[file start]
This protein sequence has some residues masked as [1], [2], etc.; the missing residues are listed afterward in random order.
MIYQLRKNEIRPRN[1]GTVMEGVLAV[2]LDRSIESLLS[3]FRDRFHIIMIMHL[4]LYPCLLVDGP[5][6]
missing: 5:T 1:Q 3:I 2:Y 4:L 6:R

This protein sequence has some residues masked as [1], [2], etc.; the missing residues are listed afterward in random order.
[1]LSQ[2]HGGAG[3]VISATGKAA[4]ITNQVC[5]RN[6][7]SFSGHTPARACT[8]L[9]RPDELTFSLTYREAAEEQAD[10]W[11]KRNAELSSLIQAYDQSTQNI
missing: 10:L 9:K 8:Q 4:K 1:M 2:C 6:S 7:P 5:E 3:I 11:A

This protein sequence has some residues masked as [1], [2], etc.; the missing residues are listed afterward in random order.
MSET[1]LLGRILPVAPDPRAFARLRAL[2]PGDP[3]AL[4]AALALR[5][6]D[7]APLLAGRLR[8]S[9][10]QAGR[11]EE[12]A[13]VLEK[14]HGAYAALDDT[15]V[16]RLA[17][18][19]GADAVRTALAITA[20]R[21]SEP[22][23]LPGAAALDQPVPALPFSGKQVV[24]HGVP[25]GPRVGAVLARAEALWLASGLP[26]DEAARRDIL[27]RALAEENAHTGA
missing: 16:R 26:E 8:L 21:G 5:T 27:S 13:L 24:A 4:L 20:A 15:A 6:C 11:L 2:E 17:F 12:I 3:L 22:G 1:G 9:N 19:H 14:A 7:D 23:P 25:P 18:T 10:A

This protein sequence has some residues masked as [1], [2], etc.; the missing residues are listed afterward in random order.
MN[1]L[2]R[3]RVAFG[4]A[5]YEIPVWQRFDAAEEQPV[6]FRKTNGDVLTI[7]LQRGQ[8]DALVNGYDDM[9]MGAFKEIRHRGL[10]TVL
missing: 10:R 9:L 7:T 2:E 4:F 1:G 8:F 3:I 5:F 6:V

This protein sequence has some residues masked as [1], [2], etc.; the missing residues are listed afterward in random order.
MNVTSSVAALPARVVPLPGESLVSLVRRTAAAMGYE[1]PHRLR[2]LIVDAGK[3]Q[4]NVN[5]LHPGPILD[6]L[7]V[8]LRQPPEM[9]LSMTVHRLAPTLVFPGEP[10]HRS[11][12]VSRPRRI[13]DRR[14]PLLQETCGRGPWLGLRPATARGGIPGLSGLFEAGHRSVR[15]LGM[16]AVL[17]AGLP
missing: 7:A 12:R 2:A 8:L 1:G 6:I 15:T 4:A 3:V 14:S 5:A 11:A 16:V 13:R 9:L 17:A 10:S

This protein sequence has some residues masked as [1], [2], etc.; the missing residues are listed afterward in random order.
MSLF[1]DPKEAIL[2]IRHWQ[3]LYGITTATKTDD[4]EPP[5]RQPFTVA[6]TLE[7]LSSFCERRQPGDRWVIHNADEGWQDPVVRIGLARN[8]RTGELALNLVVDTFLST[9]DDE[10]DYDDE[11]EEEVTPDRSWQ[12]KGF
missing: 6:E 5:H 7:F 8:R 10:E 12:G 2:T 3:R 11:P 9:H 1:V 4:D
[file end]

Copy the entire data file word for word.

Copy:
This protein sequence has some residues masked as [1], [2], etc.; the missing residues are listed afterward in random order.
MIYQLRKNEIRPRN[1]GTVMEGVLAV[2]LDRSIESLLS[3]FRDRFHIIMIMHL[4]LYPCLLVDGP[5][6]
missing: 5:T 1:Q 3:I 2:Y 4:L 6:R

This protein sequence has some residues masked as [1], [2], etc.; the missing residues are listed afterward in random order.
[1]LSQ[2]HGGAG[3]VISATGKAA[4]ITNQVC[5]RN[6][7]SFSGHTPARACT[8]L[9]RPDELTFSLTYREAAEEQAD[10]W[11]KRNAELSSLIQAYDQSTQNI
missing: 10:L 9:K 8:Q 4:K 1:M 2:C 6:S 7:P 5:E 3:I 11:A

This protein sequence has some residues masked as [1], [2], etc.; the missing residues are listed afterward in random order.
MSET[1]LLGRILPVAPDPRAFARLRAL[2]PGDP[3]AL[4]AALALR[5][6]D[7]APLLAGRLR[8]S[9][10]QAGR[11]EE[12]A[13]VLEK[14]HGAYAALDDT[15]V[16]RLA[17][18][19]GADAVRTALAITA[20]R[21]SEP[22][23]LPGAAALDQPVPALPFSGKQVV[24]HGVP[25]GPRVGAVLARAEALWLASGLP[26]DEAARRDIL[27]RALAEENAHTGA
missing: 16:R 26:E 8:L 21:G 5:T 27:S 13:L 24:A 4:L 20:A 15:A 6:C 11:L 2:E 17:F 12:I 3:L 22:G 1:G 9:N 19:H 14:A 7:D 23:P 25:P 18:T 10:A

This protein sequence has some residues masked as [1], [2], etc.; the missing residues are listed afterward in random order.
MN[1]L[2]R[3]RVAFG[4]A[5]YEIPVWQRFDAAEEQPV[6]FRKTNGDVLTI[7]LQRGQ[8]DALVNGYDDM[9]MGAFKEIRHRGL[10]TVL
missing: 10:R 9:L 7:T 2:E 4:F 1:G 8:F 3:I 5:F 6:V

This protein sequence has some residues masked as [1], [2], etc.; the missing residues are listed afterward in random order.
MNVTSSVAALPARVVPLPGESLVSLVRRTAAAMGYE[1]PHRLR[2]LIVDAGK[3]Q[4]NVN[5]LHPGPILD[6]L[7]V[8]LRQPPEM[9]LSMTVHRLAPTLVFPGEP[10]HRS[11][12]VSRPRRI[13]DRR[14]PLLQETCGRGPWLGLRPATARGGIPGLSGLFEAGHRSVR[15]LGM[16]AVL[17]AGLP
missing: 7:A 12:R 2:A 8:L 1:G 6:I 15:T 4:A 3:V 14:S 5:A 11:A 16:V 13:R 9:L 17:A 10:S

This protein sequence has some residues masked as [1], [2], etc.; the missing residues are listed afterward in random order.
MSLF[1]DPKEAIL[2]IRHWQ[3]LYGITTATKTDD[4]EPP[5]RQPFTVA[6]TLE[7]LSSFCERRQPGDRWVIHNADEGWQDPVVRIGLARN[8]RTGELALNLVVDTFLST[9]DDE[10]DYDDE[11]EEEVTPDRSWQ[12]KGF
missing: 6:E 5:H 7:F 8:R 10:E 12:G 2:T 3:R 11:P 9:H 1:V 4:D